Magimai worked on spreading the movement to 24 districts of the state. She provided trainings for women regarding violence against women, Dalit Human Rights, legal literacy and leadership. This helped women in the district chapters to start addressing issues of Dalit women.
Magimai was also instrumental in carrying out state level campaigns for various issues. She has represented Dalit women in the 40th Committee on World Food Security (CFS) Meeting in Rome in 2012.
Magimai proudly shares how the intervention of the movement in various caste violence issues helped in bringing justice to the victims. However, she is saddened by the fact that caste structure remains intact and Dalits face caste violence even today.
Migamai declares, “I am happy about my accomplishments and I will continue my path till caste atrocities are stopped.”
Mudhur, Vellore District, Tamil Nadu
Sowri, a mother to three children, is a daily labourer like her husband. She is the President of the Dalit People’s Movement, which works to stop violence against and discrimination of Dalits, and for their land rights, education and political rights.
Sowri’s life changed when in 1995, she decided to take on a case of caste violence. The incident involved dominant caste men attacking a group of Dalit youth who accidentally touched them while travelling by public transport. Four of the Dalit youth were critically wounded. Sowri took up this issue with the Dalit People’s Movement, informed the district administration and filed a court case. Since then, Sowri has been very active in the movement.
With the movement, she stopped menial labour assigned to Dalits, e.g. carrying dead body and manual scavenging. She started a self-help group with 30 women to initiate economic empowerment activities. Sowri also triumphed in fighting for “bhoodan land”— lands that were allotted to Dalits but occupied by dominant caste people. She also became a representative of local government.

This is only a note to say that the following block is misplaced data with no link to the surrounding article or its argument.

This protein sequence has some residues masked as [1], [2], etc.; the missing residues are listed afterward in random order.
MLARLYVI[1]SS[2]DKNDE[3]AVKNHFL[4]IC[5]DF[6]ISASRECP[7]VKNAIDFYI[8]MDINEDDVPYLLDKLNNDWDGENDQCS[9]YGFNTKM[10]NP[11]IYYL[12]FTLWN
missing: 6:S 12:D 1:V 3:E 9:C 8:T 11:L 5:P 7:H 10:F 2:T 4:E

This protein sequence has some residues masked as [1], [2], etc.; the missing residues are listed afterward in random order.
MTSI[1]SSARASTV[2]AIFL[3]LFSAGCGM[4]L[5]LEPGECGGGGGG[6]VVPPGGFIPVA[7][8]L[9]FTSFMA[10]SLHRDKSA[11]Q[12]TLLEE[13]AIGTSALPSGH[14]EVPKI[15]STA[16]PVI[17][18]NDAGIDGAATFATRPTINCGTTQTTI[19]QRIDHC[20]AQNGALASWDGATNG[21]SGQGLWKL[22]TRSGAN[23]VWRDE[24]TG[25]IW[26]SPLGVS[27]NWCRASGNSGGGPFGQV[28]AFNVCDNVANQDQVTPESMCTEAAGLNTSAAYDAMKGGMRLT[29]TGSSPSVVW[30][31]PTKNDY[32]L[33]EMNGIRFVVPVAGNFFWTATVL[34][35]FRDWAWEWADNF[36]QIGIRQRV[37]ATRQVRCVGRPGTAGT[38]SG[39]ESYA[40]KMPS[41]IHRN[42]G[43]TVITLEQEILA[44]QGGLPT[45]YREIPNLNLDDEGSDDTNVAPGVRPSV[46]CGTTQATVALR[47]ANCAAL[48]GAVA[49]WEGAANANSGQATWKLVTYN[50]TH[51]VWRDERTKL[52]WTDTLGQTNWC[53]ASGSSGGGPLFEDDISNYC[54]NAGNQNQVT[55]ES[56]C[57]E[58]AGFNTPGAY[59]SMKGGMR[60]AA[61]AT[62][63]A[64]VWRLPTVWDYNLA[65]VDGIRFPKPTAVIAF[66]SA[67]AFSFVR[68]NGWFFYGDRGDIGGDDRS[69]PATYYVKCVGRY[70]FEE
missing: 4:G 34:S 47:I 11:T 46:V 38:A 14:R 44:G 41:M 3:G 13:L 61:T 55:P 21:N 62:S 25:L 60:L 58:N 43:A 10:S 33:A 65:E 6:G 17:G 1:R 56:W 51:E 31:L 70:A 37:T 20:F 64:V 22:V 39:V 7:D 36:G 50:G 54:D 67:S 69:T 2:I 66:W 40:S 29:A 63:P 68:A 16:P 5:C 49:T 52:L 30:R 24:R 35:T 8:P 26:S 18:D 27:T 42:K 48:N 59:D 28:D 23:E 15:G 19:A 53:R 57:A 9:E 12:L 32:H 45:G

Sowri enjoys the respect of the community. Though she faces opposition from the dominant caste (?) community, she is sure to lead the movement to achieve dignity for Dalits. Sowri shares, “If you want social justice you have to give sustained effort and dedication.”
Kaverirajapuram, Thiruvallur district, Tamil Nadu
Salamma joined the Rural Women’s Movement after she experienced sexual harassment at the hands of the police. The movement offered her moral and legal support.
From then on, Salamma has been active in fighting against discrimination and oppression. As an agricultural labourer, Salamma herself was a victim of “untouchability” practices. She experienced not being allowed to take drinking water from the common well, and food (ragi balls) was thrown and not handed to her.
Salamma was part of the cultural team of the movement and sang awareness songs and performed plays that talk about caste and gender violence. She also constantly addressed the right to wear footwear, criticized untouchability, and the “two-tumbler system.”
Now, Salamma is bold enough to go to the government office and apply for aid for the needy. She has good rapport with people in the government. She experienced travelling to many places and meeting different people from other states. She attends meeting for women’s liberation and actions against untouchability.
Salamma ran for a position in the local government elections and won. She then worked for basic services for her community. She also learnt tailoring skills, which is her source of livelihood now. Salamma says, “To gain political power is to achieve empowerment.”
Puliampatti, Salem District, Tamil Nadu
Since childhood, Shanthi witnessed caste and gender violence. This led her to establish the Tamil Nadu Dalit Women Federation in 1987. She fought caste violence, the ‘two tumbler system’ in tea shops, and facilitated inter-caste marriages.